instagram pinterest linkedin facebook twitter goodreads

Strategies for the Human Realm: Crux of the T'ai-pai Yin-ching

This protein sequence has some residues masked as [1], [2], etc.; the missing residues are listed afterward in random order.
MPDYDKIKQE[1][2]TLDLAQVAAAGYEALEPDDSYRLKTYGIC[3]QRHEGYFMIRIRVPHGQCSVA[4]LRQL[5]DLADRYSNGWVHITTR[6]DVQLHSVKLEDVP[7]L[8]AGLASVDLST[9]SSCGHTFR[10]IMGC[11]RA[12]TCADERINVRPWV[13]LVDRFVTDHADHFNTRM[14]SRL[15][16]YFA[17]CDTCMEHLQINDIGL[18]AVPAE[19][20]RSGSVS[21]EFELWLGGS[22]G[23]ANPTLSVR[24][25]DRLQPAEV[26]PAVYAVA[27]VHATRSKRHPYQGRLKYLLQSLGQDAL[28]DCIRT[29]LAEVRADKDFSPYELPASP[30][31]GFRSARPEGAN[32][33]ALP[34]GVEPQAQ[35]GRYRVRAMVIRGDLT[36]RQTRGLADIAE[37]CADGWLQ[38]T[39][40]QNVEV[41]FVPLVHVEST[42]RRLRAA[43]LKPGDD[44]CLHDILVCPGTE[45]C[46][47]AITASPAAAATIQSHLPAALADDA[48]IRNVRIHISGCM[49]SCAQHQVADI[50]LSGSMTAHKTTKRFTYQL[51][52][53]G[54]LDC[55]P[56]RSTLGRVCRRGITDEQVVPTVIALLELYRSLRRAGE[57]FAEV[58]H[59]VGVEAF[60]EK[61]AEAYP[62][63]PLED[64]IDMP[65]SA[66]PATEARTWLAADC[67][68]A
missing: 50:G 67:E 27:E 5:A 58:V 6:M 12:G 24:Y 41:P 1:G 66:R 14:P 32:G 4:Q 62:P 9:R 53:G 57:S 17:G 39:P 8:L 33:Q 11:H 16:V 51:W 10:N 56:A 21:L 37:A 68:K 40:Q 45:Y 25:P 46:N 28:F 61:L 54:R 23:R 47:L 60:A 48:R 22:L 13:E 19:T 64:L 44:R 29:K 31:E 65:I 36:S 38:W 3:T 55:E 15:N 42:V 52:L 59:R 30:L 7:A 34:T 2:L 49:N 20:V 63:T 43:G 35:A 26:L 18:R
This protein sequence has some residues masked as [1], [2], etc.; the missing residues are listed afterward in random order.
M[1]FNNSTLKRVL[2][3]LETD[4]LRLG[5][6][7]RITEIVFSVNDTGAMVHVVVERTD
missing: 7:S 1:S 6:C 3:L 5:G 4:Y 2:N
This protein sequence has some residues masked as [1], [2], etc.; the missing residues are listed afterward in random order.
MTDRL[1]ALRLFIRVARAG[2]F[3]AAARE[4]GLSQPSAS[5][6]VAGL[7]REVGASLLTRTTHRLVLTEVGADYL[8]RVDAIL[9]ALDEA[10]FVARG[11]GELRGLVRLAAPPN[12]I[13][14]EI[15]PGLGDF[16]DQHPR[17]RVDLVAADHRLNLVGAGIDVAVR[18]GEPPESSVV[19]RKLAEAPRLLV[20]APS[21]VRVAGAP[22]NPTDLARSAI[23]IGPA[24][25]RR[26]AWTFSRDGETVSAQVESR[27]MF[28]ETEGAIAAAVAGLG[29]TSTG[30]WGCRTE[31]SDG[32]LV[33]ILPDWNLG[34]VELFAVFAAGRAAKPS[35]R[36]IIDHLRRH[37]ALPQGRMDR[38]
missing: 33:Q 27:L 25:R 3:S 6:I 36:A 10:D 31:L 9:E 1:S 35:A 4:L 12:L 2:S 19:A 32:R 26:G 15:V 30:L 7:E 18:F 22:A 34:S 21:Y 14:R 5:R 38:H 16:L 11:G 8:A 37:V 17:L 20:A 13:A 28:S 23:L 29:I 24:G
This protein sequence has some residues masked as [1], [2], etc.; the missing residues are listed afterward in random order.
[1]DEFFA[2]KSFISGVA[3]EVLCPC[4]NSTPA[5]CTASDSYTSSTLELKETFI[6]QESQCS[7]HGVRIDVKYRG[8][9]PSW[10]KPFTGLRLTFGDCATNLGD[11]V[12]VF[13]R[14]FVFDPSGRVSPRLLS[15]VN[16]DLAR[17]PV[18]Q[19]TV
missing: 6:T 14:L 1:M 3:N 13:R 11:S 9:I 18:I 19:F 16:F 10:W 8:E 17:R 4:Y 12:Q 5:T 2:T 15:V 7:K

Composed by Li Ch’üan (Li Quan), a provincial military official who served in the middle T’ang dynasty, the T’ai-pai Yin-ching revitalized the theoretical study of warfare in China. Remarkably comprehensive, it first focuses upon the human realm, devoting a quarter of its hundred chapters to the grand issues of government, warfare, human society, ethical values, and man’s orientation within the universe while pondering the more concrete problems of the nature of command, methods for evaluating men, the role of rewards and punishments, and the implementation of subversive measures. Instead of conquering through combat or achieving the fabled hundred victories in a hundred clashes, Li’s aim was victory without combat so as to preserve the state rather than debilitate it in warfare. (The remaining seventy-five chapters, not translated here, briefly discuss important battle equipment and techniques before unfolding extensive material on sacrifices and arcane prognosticatory methods.)